Laufenberg’s classroom experiments with teachable failure are supported by reams of developmental research. But North American parenting and educational practices have moved toward insulating children from stress and failure to the point that many young people reach young adulthood ill-equipped for the realities of work and independence. These young people may lack the resilience and persistence necessary to succeed in the face of everyday setbacks.
Our preferred strategies for preserving self-esteem are well documented by educational researchers: lowering standards, premature intervention, and praising success while ignoring failure. Ironically, these avoidant attempts to preserve self esteem actually impede the kind of persistence, earned confidence, and unconditional positive self-regard that is at the core of sustainable positive self-regard.
Balancing Success and Failure
More than fifty years ago, Erik Erikson advocated a developmental approach that balanced a sense of one’s own personal ability/agency with what he termed a “sense of inferiority.” By inferiority, Erikson meant that along with a sense of one’s own abilities a child should develop a sense of their deficits; those abilities, talents, and skills that they do not possess but others do. This can give the young person a sense of their singular value, their potential contributions and place in a group, and an appreciation for the value of others. The result is a pro-social balance of confidence and humility.
Failures, especially when they occur in a milieu rich with adult nurturance, support, and coaching, can also help young people develop resiliency by demonstrating that they have value and are loved regardless of performance. Experiencing unconditional nurturance can help young people reframe failures as instructive “setbacks,” according to Brenda K. Bryant of UC Davis. Bryant says that “learning how to turn failure into a meaningful experience that enhances functioning,” should ideally occur in childhood. But many adolescents and young adults with emotional and behavioral problems have missed this basic developmental opportunity.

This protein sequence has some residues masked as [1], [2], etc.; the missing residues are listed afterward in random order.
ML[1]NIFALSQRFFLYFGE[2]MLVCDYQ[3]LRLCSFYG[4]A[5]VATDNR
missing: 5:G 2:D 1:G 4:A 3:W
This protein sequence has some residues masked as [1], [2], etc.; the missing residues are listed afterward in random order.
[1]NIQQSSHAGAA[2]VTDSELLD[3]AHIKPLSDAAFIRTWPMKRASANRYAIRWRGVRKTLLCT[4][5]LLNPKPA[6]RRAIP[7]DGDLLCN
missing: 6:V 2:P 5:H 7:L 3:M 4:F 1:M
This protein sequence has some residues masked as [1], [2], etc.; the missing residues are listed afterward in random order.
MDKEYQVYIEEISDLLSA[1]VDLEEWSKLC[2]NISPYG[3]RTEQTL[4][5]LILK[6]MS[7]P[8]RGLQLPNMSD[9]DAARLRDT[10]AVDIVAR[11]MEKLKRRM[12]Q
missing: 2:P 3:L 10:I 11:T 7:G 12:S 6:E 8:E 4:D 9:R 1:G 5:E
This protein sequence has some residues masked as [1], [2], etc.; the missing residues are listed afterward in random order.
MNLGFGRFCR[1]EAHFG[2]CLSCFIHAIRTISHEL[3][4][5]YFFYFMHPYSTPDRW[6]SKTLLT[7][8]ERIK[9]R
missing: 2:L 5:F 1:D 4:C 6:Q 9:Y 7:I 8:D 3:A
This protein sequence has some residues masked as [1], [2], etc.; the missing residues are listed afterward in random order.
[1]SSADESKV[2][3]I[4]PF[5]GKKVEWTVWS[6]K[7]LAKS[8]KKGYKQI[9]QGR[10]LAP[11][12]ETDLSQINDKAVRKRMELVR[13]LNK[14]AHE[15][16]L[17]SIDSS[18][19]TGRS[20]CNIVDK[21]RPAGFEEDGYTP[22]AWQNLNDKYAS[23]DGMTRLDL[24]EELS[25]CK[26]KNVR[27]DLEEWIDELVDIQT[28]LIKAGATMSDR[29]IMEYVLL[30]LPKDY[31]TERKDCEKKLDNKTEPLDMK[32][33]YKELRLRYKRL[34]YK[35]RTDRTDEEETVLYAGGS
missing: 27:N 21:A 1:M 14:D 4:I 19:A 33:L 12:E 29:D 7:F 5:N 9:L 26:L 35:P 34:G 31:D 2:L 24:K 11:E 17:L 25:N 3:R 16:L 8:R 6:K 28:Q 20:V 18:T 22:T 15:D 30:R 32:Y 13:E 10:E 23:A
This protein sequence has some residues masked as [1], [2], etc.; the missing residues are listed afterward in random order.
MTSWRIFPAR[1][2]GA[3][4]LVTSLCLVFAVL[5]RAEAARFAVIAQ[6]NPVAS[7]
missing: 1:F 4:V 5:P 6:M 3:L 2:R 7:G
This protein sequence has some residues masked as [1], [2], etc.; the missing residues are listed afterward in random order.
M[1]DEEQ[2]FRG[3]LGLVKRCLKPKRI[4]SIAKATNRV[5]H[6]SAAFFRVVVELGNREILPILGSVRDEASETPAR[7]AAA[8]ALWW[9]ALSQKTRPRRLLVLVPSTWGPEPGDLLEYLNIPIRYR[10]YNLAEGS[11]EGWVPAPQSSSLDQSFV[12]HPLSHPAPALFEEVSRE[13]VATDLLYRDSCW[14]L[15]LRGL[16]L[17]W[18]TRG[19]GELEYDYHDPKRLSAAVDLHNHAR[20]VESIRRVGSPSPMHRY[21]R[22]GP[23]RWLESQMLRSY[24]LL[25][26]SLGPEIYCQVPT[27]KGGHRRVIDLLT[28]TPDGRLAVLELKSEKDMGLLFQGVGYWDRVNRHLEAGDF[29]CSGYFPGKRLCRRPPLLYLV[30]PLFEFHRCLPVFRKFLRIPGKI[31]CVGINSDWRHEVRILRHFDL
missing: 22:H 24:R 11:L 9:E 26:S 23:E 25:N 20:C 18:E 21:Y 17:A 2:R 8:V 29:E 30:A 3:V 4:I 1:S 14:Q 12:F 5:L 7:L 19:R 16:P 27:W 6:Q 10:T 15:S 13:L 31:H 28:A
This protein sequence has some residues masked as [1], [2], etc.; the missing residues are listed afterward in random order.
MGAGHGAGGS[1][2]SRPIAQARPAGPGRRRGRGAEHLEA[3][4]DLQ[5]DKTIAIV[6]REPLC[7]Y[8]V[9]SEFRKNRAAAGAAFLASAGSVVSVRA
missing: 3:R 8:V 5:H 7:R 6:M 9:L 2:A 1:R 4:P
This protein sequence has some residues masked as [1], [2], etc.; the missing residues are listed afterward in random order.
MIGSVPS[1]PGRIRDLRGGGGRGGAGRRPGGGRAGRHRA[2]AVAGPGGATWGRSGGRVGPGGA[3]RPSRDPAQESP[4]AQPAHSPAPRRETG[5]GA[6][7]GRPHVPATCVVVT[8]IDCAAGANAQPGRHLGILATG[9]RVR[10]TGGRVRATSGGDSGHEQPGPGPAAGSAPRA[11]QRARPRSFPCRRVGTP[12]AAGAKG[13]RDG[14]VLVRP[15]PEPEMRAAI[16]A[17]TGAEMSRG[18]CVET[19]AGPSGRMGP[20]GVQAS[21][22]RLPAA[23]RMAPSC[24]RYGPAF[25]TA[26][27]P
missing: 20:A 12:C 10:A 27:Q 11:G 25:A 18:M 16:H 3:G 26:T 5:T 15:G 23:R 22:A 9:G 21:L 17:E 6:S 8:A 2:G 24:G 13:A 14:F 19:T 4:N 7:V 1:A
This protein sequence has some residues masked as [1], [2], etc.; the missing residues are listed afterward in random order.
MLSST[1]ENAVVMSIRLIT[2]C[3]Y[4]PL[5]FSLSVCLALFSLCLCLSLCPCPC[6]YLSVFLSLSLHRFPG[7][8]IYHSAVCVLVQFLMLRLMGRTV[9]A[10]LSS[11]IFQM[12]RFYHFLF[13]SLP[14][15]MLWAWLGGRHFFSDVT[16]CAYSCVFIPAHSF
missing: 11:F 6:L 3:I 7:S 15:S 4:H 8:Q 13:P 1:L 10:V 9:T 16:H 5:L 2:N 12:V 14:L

This coping deficit may be manifest as apparent irresponsibility or laziness, especially when the young person has a history of repeated failures in certain areas without adequate nurturance or support. This results from an avoidant coping style designed to insulate the young person from further failure and discouragement by removing the risk of trying. Other young people may cope with fear of failure by engaging in disruptive or noncompliant behaviors. When an individual has not learned to engage a problem, make mistakes, learn, and proceed, there may be a tendency to give up easily at the first sign of struggle.
An Ever Present Opportunity
None of us wants to fail, but setbacks give us some of our richest opportunities to listen, learn, and persist. It’s through supported challenges that we are most likely to cultivate a productive, pro-social balance of confidence and humility. The good news is that a positive relationship with failure can be developed even in young people who may have missed this developmental milestone at a younger age.